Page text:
This will be Jeanette Haazen’s third trip to the World Cup Final for the Netherlands. She accumulated points in the Western European League with consistent placings just out of the top three and finished sixth in the Western European League. This was particularly impressive as she suffered a serious car accident on her way to the first qualifier in Odense, Denmark, in November. Haazen sustained severe bruising on her legs, but her horse, Nartan, was unhurt.

Jeannette Haazen has trained many horses in Holland. She’s competed internationally since I started competing in Europe in the 1980s and maybe before that. She’s a very seasoned and strong competitor. She’s a little lady, and she’s very cool. She has lots of experience, and I see her as the next one in line behind Michal Rapcewicz in 11th or 12th place.

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7. MINNA TELDE (SWE): age 34, Sweden.
DON CHARLY: ch. s., 12, Swedish Warmblood by Don Gregory—Indiana, Inschallah, owned by the rider.

Minna Telde rode for Sweden in the 2003 European Championships and 2004 Olympic Games. This will be her first World Cup since 2003. She sold her Grand Prix horse, Bjorsells Sack, in 2005 and has been bringing along Don Charly ever since. Their best finish in a qualifier came in Gothenburg (Sweden) where she placed second. Telde grabbed the last spot in the Western European League.

I think Minna will closely follow Jan Brink, so we’ll have the two Swedes together. Minna has consistently shown better and better results with her horse. I watched Don Charly on video, but I’ve never seen him in person. I think he definitely has some highlights, but in this particular venue with these horses, she’ll probably come close but be behind Jan Brink because of their experience.

CENTRAL EUROPEAN LEAGUE

MICHAL RAPCEWICZ (POL): 27, Warsaw, Poland.
RANDON: b. g., 12, Polish Warmblood by Czuwaj SP—Rafa SP, Fanimo SP, owned by the rider.

Michal Rapcewicz is an up-and-coming rider who first represented Poland with Randon at the 2006 World Equestrian Games (Germany). He went on to contest his first World Cup Final in 2008 (the Netherlands) and competed as an individual at the Olympic Games in the same year. He did very well in the Central European League with wins at the Kapsovar CDI-W (Hungary), the Wroclaw CDI-W (Poland) and the Lipica CDI-W (Slovenia).

I’ve seen Michal on video. It’s a strong horse with some really neat things. He can put in a very clean ride. I think he will finish in 10th or 11th place.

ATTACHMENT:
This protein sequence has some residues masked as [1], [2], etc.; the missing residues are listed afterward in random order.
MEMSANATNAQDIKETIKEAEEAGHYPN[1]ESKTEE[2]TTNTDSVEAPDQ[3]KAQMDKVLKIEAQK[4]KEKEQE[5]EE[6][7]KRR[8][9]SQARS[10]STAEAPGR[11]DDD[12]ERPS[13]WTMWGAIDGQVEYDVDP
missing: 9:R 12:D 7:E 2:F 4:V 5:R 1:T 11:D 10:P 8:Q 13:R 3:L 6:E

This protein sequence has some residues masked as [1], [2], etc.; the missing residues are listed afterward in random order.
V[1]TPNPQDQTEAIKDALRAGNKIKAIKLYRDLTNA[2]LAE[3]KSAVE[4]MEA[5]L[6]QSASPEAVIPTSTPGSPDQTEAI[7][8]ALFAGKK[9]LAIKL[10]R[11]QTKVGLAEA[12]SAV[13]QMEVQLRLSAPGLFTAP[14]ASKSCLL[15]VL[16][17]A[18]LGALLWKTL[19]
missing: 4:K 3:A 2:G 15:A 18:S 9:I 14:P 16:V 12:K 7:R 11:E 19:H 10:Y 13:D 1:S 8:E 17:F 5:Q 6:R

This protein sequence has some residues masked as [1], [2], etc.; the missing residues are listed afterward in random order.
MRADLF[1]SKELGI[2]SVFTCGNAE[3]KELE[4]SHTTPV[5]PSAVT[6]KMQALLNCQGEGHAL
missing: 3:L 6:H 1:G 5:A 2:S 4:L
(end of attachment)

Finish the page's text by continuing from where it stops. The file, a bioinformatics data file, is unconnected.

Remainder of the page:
PACIFIC LEAGUE


HEATH RYAN (AUS):
50, Lochinvar, New South Wales, Australia.
REGARDEZ MOI: bl. s., 13, Hanoverian by Rubinstein—Chlotilda, owned by Margaret Evans, Rozzie Ryan and the rider.

Heath Ryan represented Australia last year in the Olympic Games with Greenoaks Dundee, but he’ll be bringing his black stallion Regardez Moi to Las Vegas. The pair finished first in the Sydney CDI-W (Australia), the Melbourne CDI-W (Australia) and the Werribee CDI-W (Australia) to win the Pacific League. He also won the Australian Grand Prix Championship at the Sydney CDI-W, which he added to his three Australian Eventing Championship titles.

SOUTH AMERICAN/ASIAN LEAGUE

MARCO BERNAL (COL): age 46, Wellington, Fla.
DIAMORE: ch. m., 13, Danish Warmblood by Diamond—Kalinka, Frühling, owned by Meryl and Richard Cannon/Royalty Farms de Colombia.

Marco Bernal qualified in the South American League with strong results throughout the season in the Florida qualifiers. His best finish was his most recent when he and Diamore placed fifth in the Loxahatchee CDI-W. Bernal rides for Colombia and competed at the Pan American Games (Brazil) in 2007.

I always love the fact that we have countries like Australia and Colombia represented in a World Cup. I think it’s fantastic to see that these countries have horses and riders up to that standard. It has a great effect on the people of those countries to feel that if they do great work there’s a chance to make it into the super international competition. Both Heath and Marco Bernal are really a credit to the hard work and determination that they’ve shown as riders and trainers to produce horses that can compete in the top group of the world. I applaud both of them, and I can’t wait to watch them go.

WILD CARDS

LESLIE MORSE (USA): age 44, Beverly Hills, Calif.
KINGSTON: b. s., 17, Dutch Warmblood by Voltaire—Gisnette, Burggraaf, owned by the rider and Laura Petroff.

Leslie Morse and Kingston contested their first World Cup Final in Düsseldorf, Germany, in 2004. Their best World Cup finish came in 2005 when they placed fifth. Soundness issues have prevented Kingston from showing consistently over the last few years, but Morse competed him in two World Cup qualifiers in California leading up to the Final, placing second in both to Steffen Peters and Ravel. She finished fourth in the North American League.

I love Kingston, and Leslie does a really great job. She has an amazing freestyle. The big question is that she hasn’t been able to compete that frequently with her horse. Once again, our North Americans don’t have the chance to compete in venues similar to those in which the Europeans have been competing, and they’ll have to in Vegas. Leslie is the unknown with Kingston right now. They have the great ability to show magnificently, but they haven’t done it as much. Leslie wasn’t able to compete in her last show due to a shoeing problem, which has been completely resolved, but it remains to be seen if she can put it together in this short period of time without another competition to prove herself. If he has a great day, he can certainly place in the top seven.

JAN EBELING (USA): age 50, Moorpark, Calif.
RAFALCA: b. m., 12, Oldenburg by Argentinius—Ratine, Rubinstein, owned by Ann Romney and Amy Ebeling.

Rafalca performed a demonstration Grand Prix two years ago at the 2007 World Cup Final in Las Vegas, and this year she’ll return with Jan Ebeling to compete in the real thing. This pair competed in several qualifiers, winning at the Pebble Beach CDI-W (Calif.) and placing third in the November Del Mar CDI-W (Calif.). They finished fifth in the North American League.

I believe that Jan Ebeling and his mare Rafalca are still an up-and-coming pair. Although they’re green, I’ve watched the horse go many times, and she has some wonderful abilities. In the future, she will solidify into a very nice horse competing internationally with Jan.